Health Questions and Answers

Question: What is the difference between high-quality and low-quality protein?

Answer:

Protein is found in many foods from both animals and plants. But proteins vary greatly in their make-up of amino acids. Some proteins are greatly deficient in some amino acids which are important to protein synthesis. The “ideal” protein has an amino acid pattern which exactly matches the body’s needs. To be sure, these needs vary. The needs of a newborn baby are exactly met by the protein mixture in mother’s milk. The needs of an adult are somewhat different, being determined by replacement rather than by growth. Egg albumin is generally thought to be a good reference protein. One can grade a protein according to how closely it conforms to the composition of the reference protein.

The amino acid score is the measure of this. This is calculated by comparing the amount of an amino acid in the protein with the amount in the reference protein. The score of a protein is the score for its lowest amino acid, the limiting amino acid. Usually the limiting amino acid is either tryptophan, threonine, lysine, or methionine + cystine. Notice that this defines higher-quality protein as being composed of a higher proportion of the essential amino acids than the reference protein.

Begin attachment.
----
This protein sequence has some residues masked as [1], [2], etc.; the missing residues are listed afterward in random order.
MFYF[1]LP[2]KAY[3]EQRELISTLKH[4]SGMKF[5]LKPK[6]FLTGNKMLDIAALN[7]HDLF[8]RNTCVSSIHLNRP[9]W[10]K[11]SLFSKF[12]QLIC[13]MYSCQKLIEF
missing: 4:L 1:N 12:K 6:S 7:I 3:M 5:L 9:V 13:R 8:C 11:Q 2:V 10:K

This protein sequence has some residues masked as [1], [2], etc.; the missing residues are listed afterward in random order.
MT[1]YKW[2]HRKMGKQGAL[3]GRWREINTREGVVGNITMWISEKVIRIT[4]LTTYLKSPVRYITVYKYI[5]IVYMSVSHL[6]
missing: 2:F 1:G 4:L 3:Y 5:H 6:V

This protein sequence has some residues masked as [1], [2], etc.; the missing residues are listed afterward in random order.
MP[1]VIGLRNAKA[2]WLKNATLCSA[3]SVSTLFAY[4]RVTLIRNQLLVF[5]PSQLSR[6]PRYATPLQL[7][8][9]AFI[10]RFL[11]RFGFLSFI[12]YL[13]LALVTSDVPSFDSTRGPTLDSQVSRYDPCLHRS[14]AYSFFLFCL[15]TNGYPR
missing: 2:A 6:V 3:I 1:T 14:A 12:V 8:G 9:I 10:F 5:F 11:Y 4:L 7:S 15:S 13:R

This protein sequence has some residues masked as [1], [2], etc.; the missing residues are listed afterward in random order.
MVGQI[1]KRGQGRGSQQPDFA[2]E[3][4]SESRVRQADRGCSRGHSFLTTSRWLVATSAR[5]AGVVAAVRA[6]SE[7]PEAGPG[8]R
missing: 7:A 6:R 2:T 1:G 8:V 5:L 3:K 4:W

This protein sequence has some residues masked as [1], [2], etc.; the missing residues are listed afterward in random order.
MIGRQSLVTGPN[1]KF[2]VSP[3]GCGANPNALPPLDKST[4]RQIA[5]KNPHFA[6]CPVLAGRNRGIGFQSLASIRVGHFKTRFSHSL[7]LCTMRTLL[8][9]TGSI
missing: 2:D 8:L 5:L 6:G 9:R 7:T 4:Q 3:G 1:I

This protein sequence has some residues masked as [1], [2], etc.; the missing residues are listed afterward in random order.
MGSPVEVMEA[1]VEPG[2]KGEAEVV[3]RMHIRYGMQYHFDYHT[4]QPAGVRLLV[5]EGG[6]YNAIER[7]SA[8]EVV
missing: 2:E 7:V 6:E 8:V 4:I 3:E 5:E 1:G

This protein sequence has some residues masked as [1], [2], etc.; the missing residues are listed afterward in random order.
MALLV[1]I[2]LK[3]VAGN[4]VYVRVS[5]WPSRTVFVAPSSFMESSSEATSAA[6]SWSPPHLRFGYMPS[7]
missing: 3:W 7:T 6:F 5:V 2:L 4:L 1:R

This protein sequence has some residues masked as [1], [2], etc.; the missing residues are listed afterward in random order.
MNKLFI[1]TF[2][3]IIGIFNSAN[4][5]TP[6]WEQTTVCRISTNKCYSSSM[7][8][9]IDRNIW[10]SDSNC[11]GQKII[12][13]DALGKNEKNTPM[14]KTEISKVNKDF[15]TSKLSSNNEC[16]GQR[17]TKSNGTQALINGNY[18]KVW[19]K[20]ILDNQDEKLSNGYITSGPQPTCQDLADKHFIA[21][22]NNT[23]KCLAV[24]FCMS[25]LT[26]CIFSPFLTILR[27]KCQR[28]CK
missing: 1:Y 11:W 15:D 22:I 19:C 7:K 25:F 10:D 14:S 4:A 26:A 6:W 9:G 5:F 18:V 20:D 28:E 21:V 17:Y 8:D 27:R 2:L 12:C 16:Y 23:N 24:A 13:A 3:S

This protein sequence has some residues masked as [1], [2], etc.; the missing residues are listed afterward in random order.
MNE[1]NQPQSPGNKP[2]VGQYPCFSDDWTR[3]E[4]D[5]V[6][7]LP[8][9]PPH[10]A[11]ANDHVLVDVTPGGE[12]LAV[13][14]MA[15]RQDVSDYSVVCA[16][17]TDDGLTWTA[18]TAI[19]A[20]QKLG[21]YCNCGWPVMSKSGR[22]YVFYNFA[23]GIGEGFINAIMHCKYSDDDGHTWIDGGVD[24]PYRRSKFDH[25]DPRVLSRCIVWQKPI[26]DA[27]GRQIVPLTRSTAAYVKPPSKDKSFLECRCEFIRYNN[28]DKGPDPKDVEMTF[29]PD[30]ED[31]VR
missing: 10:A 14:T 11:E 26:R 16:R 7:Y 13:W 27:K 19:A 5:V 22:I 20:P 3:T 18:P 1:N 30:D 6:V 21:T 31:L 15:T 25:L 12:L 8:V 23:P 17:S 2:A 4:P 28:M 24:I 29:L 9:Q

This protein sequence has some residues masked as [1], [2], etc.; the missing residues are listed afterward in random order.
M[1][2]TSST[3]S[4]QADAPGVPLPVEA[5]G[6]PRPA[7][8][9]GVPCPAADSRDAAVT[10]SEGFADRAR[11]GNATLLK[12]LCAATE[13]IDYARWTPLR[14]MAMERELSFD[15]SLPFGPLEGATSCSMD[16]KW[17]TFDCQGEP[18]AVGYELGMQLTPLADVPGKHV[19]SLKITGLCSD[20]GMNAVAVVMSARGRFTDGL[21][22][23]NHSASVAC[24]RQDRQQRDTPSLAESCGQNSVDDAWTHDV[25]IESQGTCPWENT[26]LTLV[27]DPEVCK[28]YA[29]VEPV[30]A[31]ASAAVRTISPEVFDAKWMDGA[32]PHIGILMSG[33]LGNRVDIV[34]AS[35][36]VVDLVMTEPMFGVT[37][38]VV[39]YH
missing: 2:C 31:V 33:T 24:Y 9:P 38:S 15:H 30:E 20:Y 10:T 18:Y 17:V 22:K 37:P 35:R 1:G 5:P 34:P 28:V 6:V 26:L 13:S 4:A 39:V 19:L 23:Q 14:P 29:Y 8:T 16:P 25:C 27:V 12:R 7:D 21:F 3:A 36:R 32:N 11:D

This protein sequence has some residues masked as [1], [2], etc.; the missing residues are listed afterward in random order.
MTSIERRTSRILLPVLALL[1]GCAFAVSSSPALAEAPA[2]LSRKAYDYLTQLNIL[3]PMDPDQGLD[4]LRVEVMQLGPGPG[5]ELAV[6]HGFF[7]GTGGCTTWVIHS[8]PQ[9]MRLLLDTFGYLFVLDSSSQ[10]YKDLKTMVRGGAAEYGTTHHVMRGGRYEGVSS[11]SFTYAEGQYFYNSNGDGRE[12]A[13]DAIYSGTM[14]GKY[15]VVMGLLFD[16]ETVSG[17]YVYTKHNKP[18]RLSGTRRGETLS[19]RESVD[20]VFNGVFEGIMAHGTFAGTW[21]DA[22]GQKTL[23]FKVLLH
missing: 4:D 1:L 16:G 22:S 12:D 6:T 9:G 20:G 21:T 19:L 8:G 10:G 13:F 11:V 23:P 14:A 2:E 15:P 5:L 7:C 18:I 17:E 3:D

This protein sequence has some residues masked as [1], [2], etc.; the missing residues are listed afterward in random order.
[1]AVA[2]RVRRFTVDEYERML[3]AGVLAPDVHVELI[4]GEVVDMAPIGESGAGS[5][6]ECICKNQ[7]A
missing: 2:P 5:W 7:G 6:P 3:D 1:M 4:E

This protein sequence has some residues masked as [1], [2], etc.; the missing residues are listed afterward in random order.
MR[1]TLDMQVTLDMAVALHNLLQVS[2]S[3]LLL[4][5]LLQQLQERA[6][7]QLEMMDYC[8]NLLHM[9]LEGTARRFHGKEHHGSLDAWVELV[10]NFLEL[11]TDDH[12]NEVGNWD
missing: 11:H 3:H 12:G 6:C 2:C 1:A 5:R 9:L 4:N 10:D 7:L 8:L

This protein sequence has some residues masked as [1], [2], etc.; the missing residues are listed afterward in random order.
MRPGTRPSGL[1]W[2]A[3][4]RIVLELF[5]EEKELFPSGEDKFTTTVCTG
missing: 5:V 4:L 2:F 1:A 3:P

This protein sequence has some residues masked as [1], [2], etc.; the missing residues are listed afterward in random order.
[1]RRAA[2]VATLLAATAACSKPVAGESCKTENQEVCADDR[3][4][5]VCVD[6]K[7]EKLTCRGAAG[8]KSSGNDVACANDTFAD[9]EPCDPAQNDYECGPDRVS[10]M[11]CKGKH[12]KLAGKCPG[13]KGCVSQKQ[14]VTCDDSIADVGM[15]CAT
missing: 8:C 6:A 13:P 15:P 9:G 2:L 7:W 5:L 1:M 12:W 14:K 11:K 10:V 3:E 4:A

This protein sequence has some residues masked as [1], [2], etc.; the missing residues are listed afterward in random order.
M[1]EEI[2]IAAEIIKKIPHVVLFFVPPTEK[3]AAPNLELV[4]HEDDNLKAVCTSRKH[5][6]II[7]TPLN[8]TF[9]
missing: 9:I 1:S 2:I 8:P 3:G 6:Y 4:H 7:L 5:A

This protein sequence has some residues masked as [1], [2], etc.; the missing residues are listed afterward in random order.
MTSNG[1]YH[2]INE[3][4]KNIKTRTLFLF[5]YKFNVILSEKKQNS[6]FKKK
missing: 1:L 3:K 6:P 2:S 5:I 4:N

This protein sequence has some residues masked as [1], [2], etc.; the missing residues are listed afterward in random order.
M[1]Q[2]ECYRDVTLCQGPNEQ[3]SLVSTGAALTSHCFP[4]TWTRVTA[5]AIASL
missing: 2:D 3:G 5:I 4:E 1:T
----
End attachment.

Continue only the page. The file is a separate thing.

A fundamental way of looking at protein is its ability to promote synthesis. We can measure synthesis in a variety of ways but the oldest and most generally useful is to determine the dietary protein intake and measure the urinary nitrogen output. Assuming the patient is in steady state, the difference should be measure of a net protein synthesis. Some proteins support synthesis better than others, and these are high-quality proteins.

Lastly, one can define protein as its ability to produce growth. The protein efficiency ratio is the ability to promote  growth in an animal; it is ratio of the weight gain to the protein intake over a study period of several days or weeks.

Reference: Deitel M (ed): Nutrition in Clinical Surgery, 2nd ed. Baltimore, Williams and Wilkins, 1985.

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